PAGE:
One of the most important questions I ask my students is this: “What are your goals for piano study?”
I ask this question to my students at their very first lesson. I find it very insightful to learn why students want to study piano and what they hope to learn in their lessons. Some students have a specific piece in mind that they have always wanted to play. Other students may want to play in a certain style, such as jazz or pop. Some students have no idea what their goals are, but can tell me what kinds of music they like to listen to.
There are many benefits to helping students set their own goals at the piano:
- Setting goals helps to prepare younger students for the “real world” challenges of problem solving and time management that they will face as adults.
- Students are more invested in their progress because they have selected a goal that is important to them.
- Students are more motivated to practice pieces they have selected themselves.
- Students feel a bigger sense of accomplishment when they complete a goal they have set for themselves.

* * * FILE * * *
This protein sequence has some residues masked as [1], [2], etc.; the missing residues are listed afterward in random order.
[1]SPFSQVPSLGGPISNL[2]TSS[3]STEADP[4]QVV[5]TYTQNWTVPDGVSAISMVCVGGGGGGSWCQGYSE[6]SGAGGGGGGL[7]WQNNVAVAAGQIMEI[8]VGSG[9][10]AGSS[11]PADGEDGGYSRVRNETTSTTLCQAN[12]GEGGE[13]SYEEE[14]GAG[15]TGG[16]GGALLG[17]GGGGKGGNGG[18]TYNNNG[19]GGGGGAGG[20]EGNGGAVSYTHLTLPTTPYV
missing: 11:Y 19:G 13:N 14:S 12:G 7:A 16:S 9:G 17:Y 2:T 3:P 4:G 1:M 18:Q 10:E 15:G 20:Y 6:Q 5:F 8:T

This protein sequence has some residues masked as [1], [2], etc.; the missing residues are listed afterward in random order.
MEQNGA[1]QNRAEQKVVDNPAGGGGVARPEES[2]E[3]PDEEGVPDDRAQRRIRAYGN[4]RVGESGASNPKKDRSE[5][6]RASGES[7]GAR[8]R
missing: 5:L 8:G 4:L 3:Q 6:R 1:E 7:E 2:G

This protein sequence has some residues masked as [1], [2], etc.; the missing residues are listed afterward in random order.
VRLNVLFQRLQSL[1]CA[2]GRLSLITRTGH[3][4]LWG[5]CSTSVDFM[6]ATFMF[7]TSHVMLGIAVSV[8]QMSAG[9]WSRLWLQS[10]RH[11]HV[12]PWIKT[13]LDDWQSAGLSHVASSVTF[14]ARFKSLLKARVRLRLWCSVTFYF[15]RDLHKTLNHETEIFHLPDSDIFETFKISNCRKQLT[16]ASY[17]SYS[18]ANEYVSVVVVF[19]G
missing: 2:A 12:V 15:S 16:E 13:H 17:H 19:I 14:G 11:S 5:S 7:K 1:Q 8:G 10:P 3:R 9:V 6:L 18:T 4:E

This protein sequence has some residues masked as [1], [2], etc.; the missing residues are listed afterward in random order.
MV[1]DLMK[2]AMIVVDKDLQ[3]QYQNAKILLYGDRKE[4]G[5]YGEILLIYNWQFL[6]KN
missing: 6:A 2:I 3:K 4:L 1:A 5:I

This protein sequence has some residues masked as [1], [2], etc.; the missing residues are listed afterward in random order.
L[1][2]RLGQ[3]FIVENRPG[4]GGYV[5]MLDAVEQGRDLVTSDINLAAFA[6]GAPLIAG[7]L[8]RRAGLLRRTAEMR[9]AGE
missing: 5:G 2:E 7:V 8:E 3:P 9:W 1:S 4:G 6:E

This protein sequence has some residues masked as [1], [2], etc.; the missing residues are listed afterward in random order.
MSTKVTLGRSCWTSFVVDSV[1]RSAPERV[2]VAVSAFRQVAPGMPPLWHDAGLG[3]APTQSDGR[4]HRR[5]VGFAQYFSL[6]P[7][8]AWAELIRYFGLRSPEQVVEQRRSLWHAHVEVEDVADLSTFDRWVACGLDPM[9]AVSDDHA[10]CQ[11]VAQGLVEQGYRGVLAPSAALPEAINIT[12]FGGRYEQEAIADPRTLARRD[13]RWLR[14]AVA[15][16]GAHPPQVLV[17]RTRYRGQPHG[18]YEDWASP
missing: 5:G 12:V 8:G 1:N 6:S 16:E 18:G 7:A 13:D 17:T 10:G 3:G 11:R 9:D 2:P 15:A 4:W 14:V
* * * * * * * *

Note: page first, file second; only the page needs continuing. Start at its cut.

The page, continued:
- Seeing my students’ goals helps me as a teacher to know what motivates them, so I can better plan our path of study to take advantage of my students’ interests.
I encourage my students to keep a “wish list” in their notebooks of goal pieces and other general piano goals that we can refer to throughout the year. When we complete a goal piece, or when I see that a student is in need of a general pick-me-up, we refer to this wish list for ideas. These wish list pieces aren't always what I would choose for my students, but with a little creativity I can make sure my students learn something important from each and every one!
What do you think? Do you encourage your students to set their own goals for piano study?